Adobe recently published the 2016 Digital Trends Report which pegs customer experience as the top priority for marketers. In just two short years it has morphed from being a ‘top priority’ to a trend that’s defining all other marketing priorities.
The thing about customer experience is we can’t improve it unless we have actionable analytics.
In this post I wanted to share how I use Google Analytics together with my favorite digital performance management tools (a combination of customer experience and simulated experience testing apps) to give me a more complete picture of my customers.
Whilst these tools have overlapping capabilities, I believe they are best used in parallel – as it stands today!
Almost all marketers will be familiar with Google Analytics. For those not familiar, I use it on a daily basis with standardised reports, but I also self discover insights on the fly.
Specifically I look at:
- How many sessions, page views, bounce rates, time on site and conversions?
- Which pages are viewed the most, how did they get to that page, and what are they doing after? i.e I selfishly look at my blog posts (like this one) and see whether Linked In, or Twitter, drove more traffic!
- Which channels has my users (or robots and spam for that matter) come in from (direct, search, social, email)?
- For each channel – what did they do next (convert, view more pages, bounce off)?
- Lastly I often do week on week or quarterly comparisons with simple date toggles so I can compare time periods.
This doesn’t fully sum up how I use Google Analytics, but for those aren’t familiar with it, it should serve as a basic overview.
Customer Experience Monitoring
Customer User Experience Monitoring (in this case I’m using user experience management) provides some overlap with Google Analytics; specifically visits, conversions, bounce rates, and top landing pages.
My primary reason for using this additional tool-set, however, is to understand the experience of the visitors:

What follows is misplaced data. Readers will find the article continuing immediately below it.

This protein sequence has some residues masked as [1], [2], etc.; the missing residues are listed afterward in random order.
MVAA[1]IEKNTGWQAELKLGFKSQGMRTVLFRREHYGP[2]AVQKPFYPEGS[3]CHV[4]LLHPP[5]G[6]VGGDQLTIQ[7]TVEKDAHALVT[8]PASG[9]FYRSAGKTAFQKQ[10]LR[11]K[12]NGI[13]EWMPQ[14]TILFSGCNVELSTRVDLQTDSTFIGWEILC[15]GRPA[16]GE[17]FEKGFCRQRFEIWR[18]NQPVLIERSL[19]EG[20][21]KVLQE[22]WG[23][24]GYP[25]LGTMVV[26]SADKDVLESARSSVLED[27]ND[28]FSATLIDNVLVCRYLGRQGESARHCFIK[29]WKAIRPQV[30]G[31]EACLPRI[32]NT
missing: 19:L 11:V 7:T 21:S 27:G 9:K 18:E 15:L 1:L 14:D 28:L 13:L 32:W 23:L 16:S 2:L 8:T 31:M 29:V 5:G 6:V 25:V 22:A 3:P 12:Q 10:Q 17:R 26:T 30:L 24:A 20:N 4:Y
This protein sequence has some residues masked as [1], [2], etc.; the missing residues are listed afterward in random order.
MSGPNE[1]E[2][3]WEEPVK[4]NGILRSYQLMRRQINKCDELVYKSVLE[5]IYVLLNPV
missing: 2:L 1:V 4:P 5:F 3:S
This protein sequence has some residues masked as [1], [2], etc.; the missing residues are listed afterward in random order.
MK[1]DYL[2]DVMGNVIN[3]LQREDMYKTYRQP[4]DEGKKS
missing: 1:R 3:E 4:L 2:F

- What is the experience of those people coming to my site for every single user – satisfied, tolerating or frustrated?
- If I see tolerating and frustrated visitors, is it related to a region, country, a device, or an operating system?
- Are these visits impacted by response time or code/application issues?
- Are marketing conversions being impacted by poor user experience?
- Are my top landing pages impacted by poor user experience? (i.e People are more likely to abandon a landing page that has a poor user experience, than a deeper page).
Simulated Experience Testing aka Synthetic Monitoring
Lastly, to complete the picture I often use Synthetic Monitoring, to test my most important pages and journeys. Quality Synthetic monitoring tools, include a series of scripted transactions that can be used to simulate and test customer journeys. This helps me understand my page performance from specific locations, with a quick view to analyse troublesome components without experimenting on real customers.
- Is my site available and responding as expected?
- Which components of my site are behaving badly (hosting provider, third party hosts, components in my site)?
- What is the response time of critical pages or customer journeys prior to going live?
- How does my response time compare to my competitors’ (single pages as well as my most critical journeys?
The three most important marketing questions that my Digital Performance tool-sets address, that Google Analytics doesn’t tell me are:
- Are my users impacted by poor user experience (slow loading pages or errors)?
- Are my most important pages, those that I’m heavily invested in (paid search, advertising, blogs etc) responding fast enough in order to maximise conversions? (2.5 seconds is my goal!)
- How does my page performance compare to my competitors?
The questions you might ask are going to be specific to your use case and your job.
I hope I’ve provided a simple overview of how Customer Experience Monitoring and Synthetic Monitoring could fit into your analytic toolkit.
If you’ve got a moment to tell me which applications support your customer experience marketing goals, I’d love to hear from you. Don’t be shy as I know people have different approaches.
From a customer perspective: